“The longer I live, the more I see the vanity and the sinfulness of our unChristian disputes: they eat up the very vitals of religion … I allow that every branch of the gospel truth is precious, that errors are abounding, and that it is our duty to bear an honest testimony to what the Lord has enabled us to find comfort in …. But I cannot see it my duty, nay, I believe it would be my sin, to attempt to beat my notions into other people’s heads. Too often I have attempted it in time past; but now I judge, that both my zeal and my weapons were carnal. When our dear Lord questioned Peter, after his fall and recovery, he said not, ?Art thou wise, learned and eloquent?’ Nay, he said not, ?Art thou clear and sound, and orthodox?’ But this only, ?Lovest thou me?'”
Everett Hobbs
Conception Bay South, Nfld.

Orthodox, progressive

Dear editor,

Re: Go our separate ways (September letters). Again we are treated to the use of the word “orthodox” in reference to conservative. No Anglicans can call themselves “orthodox.”

Others have a longer claim on the word. The Global Anglicans Future Conference, being able to affirm only four of the seven ecumenical councils, by which Christian orthodoxy has been defined for 1,500 years, shows itself heterodox: Monophysites, monothelites, or nestorians?

I see no reason to elevate marriage, or a suspiciously sola scriptura approach to doctrine, to the level of litmus test of orthodoxy. A similar word is “progressive.”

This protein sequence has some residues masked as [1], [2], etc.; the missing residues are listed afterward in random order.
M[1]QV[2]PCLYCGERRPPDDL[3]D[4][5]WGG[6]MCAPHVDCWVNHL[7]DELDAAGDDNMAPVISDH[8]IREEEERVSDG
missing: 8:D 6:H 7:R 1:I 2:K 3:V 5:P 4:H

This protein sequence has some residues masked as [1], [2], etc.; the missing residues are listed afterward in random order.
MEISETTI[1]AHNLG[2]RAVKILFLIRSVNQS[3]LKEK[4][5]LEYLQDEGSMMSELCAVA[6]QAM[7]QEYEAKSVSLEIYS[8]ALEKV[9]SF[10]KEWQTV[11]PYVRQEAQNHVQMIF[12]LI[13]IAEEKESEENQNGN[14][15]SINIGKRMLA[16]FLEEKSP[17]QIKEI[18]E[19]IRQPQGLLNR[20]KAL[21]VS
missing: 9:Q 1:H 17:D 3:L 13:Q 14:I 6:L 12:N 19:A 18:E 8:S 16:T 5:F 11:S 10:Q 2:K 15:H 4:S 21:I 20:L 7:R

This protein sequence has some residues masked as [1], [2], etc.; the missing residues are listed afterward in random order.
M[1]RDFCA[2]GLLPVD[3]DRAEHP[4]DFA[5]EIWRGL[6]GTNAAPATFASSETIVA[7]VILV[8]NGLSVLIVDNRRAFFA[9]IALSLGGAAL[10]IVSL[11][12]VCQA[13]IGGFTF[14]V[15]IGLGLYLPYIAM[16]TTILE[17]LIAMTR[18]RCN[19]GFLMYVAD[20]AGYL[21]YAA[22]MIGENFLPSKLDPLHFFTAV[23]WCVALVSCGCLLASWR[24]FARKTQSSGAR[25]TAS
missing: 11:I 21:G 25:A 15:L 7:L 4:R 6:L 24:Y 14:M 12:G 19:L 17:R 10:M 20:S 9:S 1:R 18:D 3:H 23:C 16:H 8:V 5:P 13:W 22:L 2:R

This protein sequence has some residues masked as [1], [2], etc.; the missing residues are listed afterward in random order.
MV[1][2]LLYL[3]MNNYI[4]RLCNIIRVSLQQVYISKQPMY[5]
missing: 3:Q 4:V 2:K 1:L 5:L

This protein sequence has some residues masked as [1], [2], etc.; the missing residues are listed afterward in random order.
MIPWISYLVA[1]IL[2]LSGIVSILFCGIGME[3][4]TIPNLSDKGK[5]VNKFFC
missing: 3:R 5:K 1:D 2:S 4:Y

There is nothing inherently “orthodox” in the conservative position, nor inherently “progressive” in a liberal one.

Both words serve merely to reveal the self-righteousness of those who use them, and that is what is getting in our way in the current debate.
Ford Elms
St. John’s, Nfld.

Like green cheese

Dear editor,

Re: It is impossible to go back, bishops say of moratoria (September Journal). I read that Canadian churches have proceeded with actions around same-sex blessings “only after a long, considered period of discussion from a whole pile of points of view – theological, liturgical, canonical and pastoral,” according to Archbishop Fred Hiltz.

Yes, and the moon is made from green cheese.

There is no hope for our church when leaders believe and spread falsehoods such as this. The case for the goodness and beauty of same-sex physical relations has never been made, in Canada or elsewhere, for the very sound reason that it cannot be made.
Dr. Priscilla Turner
Vancouver